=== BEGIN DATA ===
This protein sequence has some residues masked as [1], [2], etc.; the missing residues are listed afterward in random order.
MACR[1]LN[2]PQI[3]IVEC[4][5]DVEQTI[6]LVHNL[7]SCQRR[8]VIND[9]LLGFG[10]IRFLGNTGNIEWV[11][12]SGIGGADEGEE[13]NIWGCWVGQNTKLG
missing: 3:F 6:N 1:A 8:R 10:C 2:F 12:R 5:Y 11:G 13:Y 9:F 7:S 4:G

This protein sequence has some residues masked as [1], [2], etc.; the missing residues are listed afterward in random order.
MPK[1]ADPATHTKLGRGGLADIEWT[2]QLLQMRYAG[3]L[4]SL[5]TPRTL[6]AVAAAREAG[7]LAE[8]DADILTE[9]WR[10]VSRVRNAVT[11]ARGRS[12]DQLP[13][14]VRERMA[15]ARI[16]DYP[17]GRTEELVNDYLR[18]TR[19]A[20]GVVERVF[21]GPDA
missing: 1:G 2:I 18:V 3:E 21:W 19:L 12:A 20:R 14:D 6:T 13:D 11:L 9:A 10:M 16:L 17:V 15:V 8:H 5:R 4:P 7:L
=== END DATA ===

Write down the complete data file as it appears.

This protein sequence has some residues masked as [1], [2], etc.; the missing residues are listed afterward in random order.
MACR[1]LN[2]PQI[3]IVEC[4][5]DVEQTI[6]LVHNL[7]SCQRR[8]VIND[9]LLGFG[10]IRFLGNTGNIEWV[11][12]SGIGGADEGEE[13]NIWGCWVGQNTKLG
missing: 3:F 6:N 1:A 8:R 10:C 2:F 12:R 5:Y 11:G 13:Y 9:F 7:S 4:G

This protein sequence has some residues masked as [1], [2], etc.; the missing residues are listed afterward in random order.
MPK[1]ADPATHTKLGRGGLADIEWT[2]QLLQMRYAG[3]L[4]SL[5]TPRTL[6]AVAAAREAG[7]LAE[8]DADILTE[9]WR[10]VSRVRNAVT[11]ARGRS[12]DQLP[13][14]VRERMA[15]ARI[16]DYP[17]GRTEELVNDYLR[18]TR[19]A[20]GVVERVF[21]GPDA
missing: 1:G 2:I 18:V 3:E 21:W 19:L 12:A 20:R 14:D 6:T 13:D 11:L 9:A 10:M 16:L 17:V 15:V 8:H 5:R 4:P 7:L